Inspired by [livejournal.com profile] mokie, I decided to give Coffee & Tea Exchange's Sassafras Delight Black tea a go. Now, Mokes did a rather informative review of this tea way back (I kind of used her as my test hamster, however well-meaningfully). I had forgotten she said the smell of sassafras in this was strong. I bought a ¼ lbs. bag of sassafras tea, and 1 lbs. bags of normal black tea, including the hearthfired bottom-of-a-wok smoky Russian Caravan. The box smelled like sassafras from the moment I opened it to the time the rest of my kitchen smelled like root beer before bed.

Smelling of root beer is great. I spent all afternoon running back and forth between the study (whose litter box smelled like death and taxes) and snuffing the sassafras. I'd forgotten I loved the smell of root beer. It's wonderful.

Mokes also warned about the tea being cinnamony and a little spicy. I was looking forward to it. (I like my chai heavier towards the cardamom and black peppers.) Topped my standard 2-teaspoon measure with hot water and half and half. No sugar. I was hoping I'd get the flavour of root beer float once the vanilla ice cream had melted in. It doesn't taste quite like that. But it does taste like root beer. There was no bite, just a pleasant nip of cinnamon in the back of the tongue. The milk and cream really rounded out that floaty sassafras flavour. Without sugar, it actually had a hint of natural sweetness, which is tempered by the natural bitterness of black tea. On a scale of 5, I would give the caffeine in this a 2, after a regular 2 minute steep. I might try it steeped a bit longer next time, to see if makes everything else more robust.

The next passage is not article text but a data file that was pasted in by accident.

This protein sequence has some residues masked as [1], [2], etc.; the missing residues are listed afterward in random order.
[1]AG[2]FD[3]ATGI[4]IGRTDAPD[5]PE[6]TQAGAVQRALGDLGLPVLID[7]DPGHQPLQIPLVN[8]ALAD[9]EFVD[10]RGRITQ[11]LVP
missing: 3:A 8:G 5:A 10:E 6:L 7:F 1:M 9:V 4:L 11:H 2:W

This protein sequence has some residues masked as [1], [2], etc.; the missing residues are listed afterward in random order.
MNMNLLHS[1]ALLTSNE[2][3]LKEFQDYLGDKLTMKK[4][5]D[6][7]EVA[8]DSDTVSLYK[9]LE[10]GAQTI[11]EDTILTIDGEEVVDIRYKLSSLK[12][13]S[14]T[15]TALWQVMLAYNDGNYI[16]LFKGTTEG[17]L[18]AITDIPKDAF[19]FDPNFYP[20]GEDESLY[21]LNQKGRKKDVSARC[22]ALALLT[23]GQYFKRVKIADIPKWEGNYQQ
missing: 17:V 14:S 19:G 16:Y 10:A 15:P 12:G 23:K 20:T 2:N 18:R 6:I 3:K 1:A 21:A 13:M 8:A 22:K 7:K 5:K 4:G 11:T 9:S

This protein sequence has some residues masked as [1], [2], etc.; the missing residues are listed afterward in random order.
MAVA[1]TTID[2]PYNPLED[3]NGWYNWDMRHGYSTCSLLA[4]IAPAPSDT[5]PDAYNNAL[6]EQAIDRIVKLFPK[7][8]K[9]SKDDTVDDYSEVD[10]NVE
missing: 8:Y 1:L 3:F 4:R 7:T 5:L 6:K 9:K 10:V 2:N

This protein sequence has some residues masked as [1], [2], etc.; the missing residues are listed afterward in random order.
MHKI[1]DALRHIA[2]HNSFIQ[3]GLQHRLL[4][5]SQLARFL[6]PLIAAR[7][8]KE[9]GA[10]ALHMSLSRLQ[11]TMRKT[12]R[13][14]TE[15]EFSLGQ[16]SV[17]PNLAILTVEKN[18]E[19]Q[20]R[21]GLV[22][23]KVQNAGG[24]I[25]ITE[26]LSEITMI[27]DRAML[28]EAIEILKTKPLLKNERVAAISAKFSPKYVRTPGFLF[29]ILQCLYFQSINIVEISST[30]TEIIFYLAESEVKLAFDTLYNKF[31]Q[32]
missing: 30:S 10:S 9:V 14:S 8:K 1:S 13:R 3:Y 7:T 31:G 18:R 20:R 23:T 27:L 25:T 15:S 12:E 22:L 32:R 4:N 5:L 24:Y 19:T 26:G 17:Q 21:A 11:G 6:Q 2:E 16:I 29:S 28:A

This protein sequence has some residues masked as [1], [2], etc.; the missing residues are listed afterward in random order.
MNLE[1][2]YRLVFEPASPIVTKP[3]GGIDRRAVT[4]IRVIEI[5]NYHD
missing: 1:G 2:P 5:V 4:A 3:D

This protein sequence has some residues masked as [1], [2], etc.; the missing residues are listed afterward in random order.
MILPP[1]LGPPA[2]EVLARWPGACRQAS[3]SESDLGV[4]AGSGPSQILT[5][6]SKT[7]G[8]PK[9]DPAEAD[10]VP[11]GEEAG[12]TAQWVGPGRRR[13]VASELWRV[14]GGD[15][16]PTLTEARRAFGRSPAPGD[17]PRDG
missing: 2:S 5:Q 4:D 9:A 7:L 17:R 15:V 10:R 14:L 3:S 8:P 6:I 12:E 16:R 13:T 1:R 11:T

Is it a good bedtime tea? Well, I'll see if I'm still up at four.
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I predict that Darker than Black is going to be one of the "cool" shows this season -- the series clearly has high production values, an illustrious director, a Yoko Kanno soundtrack, pretty attractive characters, light but nice action and not bad OP/EDs either. Apparently, it's going all over the place in Japan. There is no doubt in my mind this will be licensed even before it's over. On a scale of dark though, I'd rate this a Gackt. My first impression of this is that it's got just enough gristle to keep me interested, but is probably a little too cool to be spectacular. I'm calling it my replacement Ghost Hunt. )